Once I had introduced the idea of fraternal telepathy and polyandry, it affected the whole story. I developed a whole life system for the alien tribes: they lived in lava tubes, and the rock can be very sharp, so they needed tough skin, which evolved, making their initiation ceremonies for both males and females very necessary. The telepathic link between brothers is so deep that if one of them dies, the others feel it, and go through a trance-like state for about a month as they adapt: the maaj’nag’ur. And yes, I had to invent a language – English didn’t have the words I needed to describe these new concepts. Sajamu is the Naxadan word for the sharing of the physical senses. Sometimes I had to use English words in a new way: day is represented, in an alien point of view, by ‘lighttime’, and night by ‘darktime’. Although I explained such words in the text as needed, on my website I published a glossary of the language. Of course, the computer threw a wobbly every time I typed “her fathers” or some variation, but eventually I sorted that out. Now it was time to send this novel around one of the orbiters I was in. I had encouraging feedback, but also had quite a lot of suggestions, all of which were either useful per se or which started me off in a different direction and led to the book evolving again. I still had some problems to solve, but eventually did so, and in a way which felt as if it were in keeping with the internal logic of the story, as well as in a way which is satisfying for the reader.
So Floodtide is very much a novel of first contact, but Jordas’s journey as he tries to rescue the tribespeople from their dire situation and safely rehome them elsewhere also parallels the journey I went on in writing it and publishing it. I had sent it off to various publishers in the 90s, (and received some useful feedback) and again when my health nosedived in 2008 due to me developing rheumatoid arthritis. The second time around there were fewer publishers and they all wanted submission via an agent. One of them kept the submission for a long time, but didn’t bite in the end, and I was becoming too ill to work at a job outside the home, and there was another recession, so my husband suggested I stay at home and concentrate on my writing. I’m not sure if he expected me to publish Floodtide myself, though. I eventually realised I wasn’t young enough or fit enough (at one point I could hardly walk) to wait for a publisher to take me up, and decided to publish the novel myself. As I began treatment and my health improved, I started looking into publishing on Kindle, and having done that I decided I needed a print version too.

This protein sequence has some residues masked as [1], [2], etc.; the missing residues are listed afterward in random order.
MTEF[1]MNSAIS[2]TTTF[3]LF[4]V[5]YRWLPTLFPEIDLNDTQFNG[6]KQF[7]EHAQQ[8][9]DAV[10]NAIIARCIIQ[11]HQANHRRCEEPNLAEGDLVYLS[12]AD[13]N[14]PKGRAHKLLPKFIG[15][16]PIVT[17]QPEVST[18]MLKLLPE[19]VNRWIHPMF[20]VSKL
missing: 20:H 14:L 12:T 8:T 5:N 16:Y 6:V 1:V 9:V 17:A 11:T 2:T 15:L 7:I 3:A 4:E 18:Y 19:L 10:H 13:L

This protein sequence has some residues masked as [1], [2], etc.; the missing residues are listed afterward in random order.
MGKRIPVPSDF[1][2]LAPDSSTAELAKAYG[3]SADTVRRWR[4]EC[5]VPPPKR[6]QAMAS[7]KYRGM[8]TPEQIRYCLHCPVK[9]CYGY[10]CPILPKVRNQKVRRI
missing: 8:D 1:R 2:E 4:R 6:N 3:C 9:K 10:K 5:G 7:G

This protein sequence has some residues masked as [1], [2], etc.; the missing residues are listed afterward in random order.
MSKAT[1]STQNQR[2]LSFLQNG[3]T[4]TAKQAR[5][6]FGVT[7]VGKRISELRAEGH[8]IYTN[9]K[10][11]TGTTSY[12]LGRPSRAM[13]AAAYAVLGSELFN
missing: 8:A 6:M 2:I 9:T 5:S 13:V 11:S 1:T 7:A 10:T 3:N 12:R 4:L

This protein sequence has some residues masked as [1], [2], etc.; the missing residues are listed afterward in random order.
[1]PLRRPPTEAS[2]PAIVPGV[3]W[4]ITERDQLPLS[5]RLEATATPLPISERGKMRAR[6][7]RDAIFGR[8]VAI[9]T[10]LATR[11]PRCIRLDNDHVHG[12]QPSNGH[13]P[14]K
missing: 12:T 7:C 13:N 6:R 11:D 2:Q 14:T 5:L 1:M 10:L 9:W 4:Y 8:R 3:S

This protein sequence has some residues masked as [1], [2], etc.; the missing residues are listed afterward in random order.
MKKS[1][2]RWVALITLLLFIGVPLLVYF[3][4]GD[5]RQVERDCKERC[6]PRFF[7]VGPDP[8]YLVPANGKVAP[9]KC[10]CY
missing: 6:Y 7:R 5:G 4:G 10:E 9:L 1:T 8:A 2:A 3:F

The novel’s title went through several changes. It started off, in 1975, as Survival of the Fittest. At that time I was going to kill Jordas off at the end of the story, because I figured that he would prove not to be the fittest to be with Soolkah. That was before the polyandry idea. David Gemmell, whom I went on a course with whilst writing draft 2 of the novel, suggested that it wouldn’t be a good idea to kill Jordas off in case I wanted to bring him back later. Then later I toyed with the idea of calling it Calyx. The calyx in a flower is the outer part that protects the petals, so the idea was that as Jordas finds out more about the two tribes and their society each layer is stripped away. Then, because the approach of the asteroid to Naxada will eventually lead to the flooding of the underground tunnels they travel and caverns they live and farm in, I came up with the title Floodtide. I rejected Highwater Impact as too complex, although very much reflecting the alien point of view (the Naxadan term for a flood translates as “highwater”) and Jordas’s point of view (he is a geologist, astronomer and planetary scientist). Floodtide the book became, despite the fact that it’s not a unique title. And because the tribes practice polyandry, I had a way of keeping Jordas alive, and the means to bring him some relief from the jealousy and discomfort he feels as a result of having to share the woman he loves with the man he is telepathically linked to.
Floodtide isn’t just an SFF novel of first contact, it is also a story of mistaken jealousy, action adventure, a road movie, a disaster movie, and the alternative romance. If you think you’d enjoy all of these things rolled into one, you could take a look at it on www.Zarduth.com, my website, where it is currently being serialised. Chapters 6 – 8 are up there to read now. It is available to buy in print via Paypal from the website or on Kindle as an e-book. I felt the postage overseas would be prohibitive so suggest the Kindle version for anyone outside the UK wishing to read it.
So, how long did it take me to write Floodtide? A mere 40 years. I had the dream when I was 21 and I published the print version last September, when I was almost 61. I have lived, breathed, eaten and slept Floodtide for so many years that it is an irrevocable part of me. It has guided my life for a number of years, and I hope you enjoy reading it as much as I have enjoyed putting it together.
Novacon Geology Workshop